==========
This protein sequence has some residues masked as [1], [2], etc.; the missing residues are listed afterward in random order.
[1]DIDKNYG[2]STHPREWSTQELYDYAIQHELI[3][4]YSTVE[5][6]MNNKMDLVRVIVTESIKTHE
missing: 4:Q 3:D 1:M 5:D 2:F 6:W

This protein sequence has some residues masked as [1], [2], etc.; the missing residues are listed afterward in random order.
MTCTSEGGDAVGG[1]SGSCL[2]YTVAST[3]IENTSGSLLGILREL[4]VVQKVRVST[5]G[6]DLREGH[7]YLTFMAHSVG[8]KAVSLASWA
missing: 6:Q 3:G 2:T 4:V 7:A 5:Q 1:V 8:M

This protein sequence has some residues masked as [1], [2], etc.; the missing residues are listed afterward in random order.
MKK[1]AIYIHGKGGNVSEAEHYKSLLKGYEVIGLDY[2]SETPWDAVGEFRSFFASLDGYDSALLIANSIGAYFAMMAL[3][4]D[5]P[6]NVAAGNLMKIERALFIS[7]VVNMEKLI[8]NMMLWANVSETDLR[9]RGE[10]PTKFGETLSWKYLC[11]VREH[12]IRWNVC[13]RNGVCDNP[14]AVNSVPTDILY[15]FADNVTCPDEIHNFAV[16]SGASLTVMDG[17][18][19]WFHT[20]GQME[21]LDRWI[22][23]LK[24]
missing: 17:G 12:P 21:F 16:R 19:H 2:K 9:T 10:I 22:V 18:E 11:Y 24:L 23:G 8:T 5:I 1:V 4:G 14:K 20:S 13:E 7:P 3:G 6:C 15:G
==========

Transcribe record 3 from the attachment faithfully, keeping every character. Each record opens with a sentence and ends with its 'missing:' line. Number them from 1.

This protein sequence has some residues masked as [1], [2], etc.; the missing residues are listed afterward in random order.
MKK[1]AIYIHGKGGNVSEAEHYKSLLKGYEVIGLDY[2]SETPWDAVGEFRSFFASLDGYDSALLIANSIGAYFAMMAL[3][4]D[5]P[6]NVAAGNLMKIERALFIS[7]VVNMEKLI[8]NMMLWANVSETDLR[9]RGE[10]PTKFGETLSWKYLC[11]VREH[12]IRWNVC[13]RNGVCDNP[14]AVNSVPTDILY[15]FADNVTCPDEIHNFAV[16]SGASLTVMDG[17][18][19]WFHT[20]GQME[21]LDRWI[22][23]LK[24]
missing: 17:G 12:P 21:F 16:R 19:H 2:K 9:T 10:I 22:V 18:E 11:Y 24:L 23:G 8:T 5:I 1:V 4:G 14:K 20:S 13:E 7:P 3:G 6:C 15:G